Album Review: Pearl Jam – Gigaton

By Josh Hudson / March 27, 2020
Pearl Jam Gigaton

It has been seven years since the world has heard an official studio album from Pearl Jam, and a lot has changed since then.  Their previous two albums (Lightning Bolt, released in 2013, and Backspacer, released in 2009) came in the years of the Obama presidency. For a band that has made no bones about their progressive political stance, that period felt more like a time of optimism and hope, and a solid argument could be made that this sense was reflected in the band’s output at the time.

Yet here we are, over three years into the current administration that at times feels like its modus operandi is to undo anything and everything that was accomplished from 2009 to 2017.  It has also been the longest gap in studio productivity from the band, leaving speculation to build for an unprecedented amount of time as to what exactly this next release would bring. 

It never seemed to be a question of if it would be angry and reactionary, only to what degree.  After all, it doesn’t feel all that long ago that front man Eddie Vedder hit the stage with the head of then-current POTUS George W. Bush’s head on a stake only to give it a beating in front of a crowd that had, at best, a mixed reaction.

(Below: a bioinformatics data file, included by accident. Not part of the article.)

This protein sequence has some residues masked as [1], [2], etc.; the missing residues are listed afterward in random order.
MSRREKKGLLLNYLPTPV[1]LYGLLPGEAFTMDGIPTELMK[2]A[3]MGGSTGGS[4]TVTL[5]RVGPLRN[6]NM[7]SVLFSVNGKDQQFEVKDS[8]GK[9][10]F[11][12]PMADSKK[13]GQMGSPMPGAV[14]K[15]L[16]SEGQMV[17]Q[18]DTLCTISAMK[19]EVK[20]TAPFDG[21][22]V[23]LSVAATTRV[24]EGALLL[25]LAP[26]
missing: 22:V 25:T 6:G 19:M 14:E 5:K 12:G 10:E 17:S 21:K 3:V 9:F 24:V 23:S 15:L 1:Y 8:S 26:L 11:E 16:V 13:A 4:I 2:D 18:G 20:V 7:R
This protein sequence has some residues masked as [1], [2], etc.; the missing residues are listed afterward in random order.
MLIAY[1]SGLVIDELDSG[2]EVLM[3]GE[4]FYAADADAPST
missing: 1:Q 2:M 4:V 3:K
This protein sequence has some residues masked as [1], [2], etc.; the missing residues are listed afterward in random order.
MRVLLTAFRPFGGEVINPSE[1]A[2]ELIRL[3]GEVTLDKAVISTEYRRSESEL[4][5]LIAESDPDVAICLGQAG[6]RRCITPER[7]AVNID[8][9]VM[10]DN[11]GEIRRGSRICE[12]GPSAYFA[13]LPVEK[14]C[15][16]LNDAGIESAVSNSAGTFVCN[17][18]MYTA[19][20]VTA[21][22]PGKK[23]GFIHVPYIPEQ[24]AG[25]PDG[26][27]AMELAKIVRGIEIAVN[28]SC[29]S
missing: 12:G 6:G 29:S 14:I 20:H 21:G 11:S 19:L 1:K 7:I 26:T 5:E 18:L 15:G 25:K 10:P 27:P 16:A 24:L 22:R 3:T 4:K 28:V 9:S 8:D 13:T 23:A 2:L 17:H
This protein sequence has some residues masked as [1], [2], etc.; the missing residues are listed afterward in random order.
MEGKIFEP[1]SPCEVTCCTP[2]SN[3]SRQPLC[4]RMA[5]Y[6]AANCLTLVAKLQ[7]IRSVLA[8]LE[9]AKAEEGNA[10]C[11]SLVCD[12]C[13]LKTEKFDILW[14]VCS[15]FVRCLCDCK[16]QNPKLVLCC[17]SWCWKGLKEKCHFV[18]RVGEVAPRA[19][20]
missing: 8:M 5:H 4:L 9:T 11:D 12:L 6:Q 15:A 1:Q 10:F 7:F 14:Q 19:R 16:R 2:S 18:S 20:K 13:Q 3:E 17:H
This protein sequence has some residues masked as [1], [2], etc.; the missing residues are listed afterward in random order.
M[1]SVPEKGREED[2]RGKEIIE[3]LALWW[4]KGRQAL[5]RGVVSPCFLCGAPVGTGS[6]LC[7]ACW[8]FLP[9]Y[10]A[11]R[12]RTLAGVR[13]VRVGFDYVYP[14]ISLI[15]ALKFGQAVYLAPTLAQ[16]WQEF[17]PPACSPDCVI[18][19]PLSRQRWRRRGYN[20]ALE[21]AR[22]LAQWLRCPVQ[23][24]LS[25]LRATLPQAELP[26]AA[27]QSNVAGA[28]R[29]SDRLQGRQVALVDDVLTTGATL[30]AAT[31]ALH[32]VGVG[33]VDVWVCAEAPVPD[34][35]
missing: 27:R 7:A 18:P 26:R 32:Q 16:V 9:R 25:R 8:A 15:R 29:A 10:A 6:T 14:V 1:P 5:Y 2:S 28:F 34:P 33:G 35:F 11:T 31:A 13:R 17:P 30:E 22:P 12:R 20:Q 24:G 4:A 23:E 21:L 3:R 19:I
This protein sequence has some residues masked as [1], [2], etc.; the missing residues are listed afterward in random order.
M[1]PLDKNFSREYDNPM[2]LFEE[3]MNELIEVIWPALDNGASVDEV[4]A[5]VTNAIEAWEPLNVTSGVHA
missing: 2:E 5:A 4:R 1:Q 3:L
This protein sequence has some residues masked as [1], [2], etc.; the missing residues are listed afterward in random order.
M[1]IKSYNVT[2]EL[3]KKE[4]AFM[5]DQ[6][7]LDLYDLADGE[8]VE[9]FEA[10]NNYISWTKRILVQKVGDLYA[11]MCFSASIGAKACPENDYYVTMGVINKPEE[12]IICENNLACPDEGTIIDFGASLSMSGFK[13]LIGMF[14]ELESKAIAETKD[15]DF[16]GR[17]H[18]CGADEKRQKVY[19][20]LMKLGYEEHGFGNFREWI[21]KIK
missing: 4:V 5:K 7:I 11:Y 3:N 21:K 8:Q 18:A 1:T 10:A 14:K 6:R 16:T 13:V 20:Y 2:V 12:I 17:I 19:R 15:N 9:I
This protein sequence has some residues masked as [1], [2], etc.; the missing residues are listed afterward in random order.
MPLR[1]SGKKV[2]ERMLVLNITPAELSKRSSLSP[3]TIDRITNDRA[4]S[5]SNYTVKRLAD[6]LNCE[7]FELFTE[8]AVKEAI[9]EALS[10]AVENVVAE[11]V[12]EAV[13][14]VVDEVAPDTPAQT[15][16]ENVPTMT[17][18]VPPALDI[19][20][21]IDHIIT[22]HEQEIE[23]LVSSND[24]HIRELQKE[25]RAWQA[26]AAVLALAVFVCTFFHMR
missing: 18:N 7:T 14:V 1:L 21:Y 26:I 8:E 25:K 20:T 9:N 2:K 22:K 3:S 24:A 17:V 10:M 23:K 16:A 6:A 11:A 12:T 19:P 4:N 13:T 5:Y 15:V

Surprisingly, the twelve tracks on Gigaton seem to reflect hope in the face of adversity.  For sure, there is an underlying anger even from the opening track, but Vedder’s main refrain shows he has chosen not to dwell on it, with him declaring, “Whoever said it’s all been said…gave up on satisfaction,” later adding, “But I won’t give up…No I won’t give up on satisfaction.”  These lyrics weave into the typically esoteric poetry Vedder is known for (generally more emotive than didactic) and tie into an overall theme of working past the negativity.

But make no mistake, the anger towards the political landscape boils to the top at times with explicit references to our current commander-in-chief.  In “Quick Escape,” Vedder describes “the lengths we had to go to then to find a place Trump hadn’t fucked up yet,” and the lyrics of “Seven O’Clock” contrasts the wrongs committed against Native Americans like Sitting Bull and Crazy Horse to “Sitting Bullshit as our sitting President.”  The vitriol is still apparent but does not take center stage.

Musically speaking, there is not a lot here the band hasn’t done before (and they do it well), but there are a few left turns.  The first single, “Dance of the Clairvoyants,” a seemingly drum machine-driven song that comes as close to a dance song as the band has ever done (albeit, well-executed and with a sound and delivery that is unmistakably of the band), left a lot of people scratching their heads and wondering what exactly the rest of the album had in store.

What was in store was a satisfying, albeit front-loaded rock and roll album.  “Who Ever Said” and “Superblood Wolfmoon,” with guitar-driven sounds that include face-melting solos, chart familiar territory in the best way possible, and are sure to be instant classics. The band wears their punk rock influences on their sleeve (I would go so far as to draw similarities between guitarists Mike McCready’s and Stone Gossard’s guitar work combined with Vedder’s rapid-fire vocal delivery to some of the more mid-tempo tracks offered by Bad Religion; the comparison is not explicit, but it is definitely there upon closer listen). Yet they distill these influences through the filter that is so unique to what Pearl Jam does that none of it sounds derivative.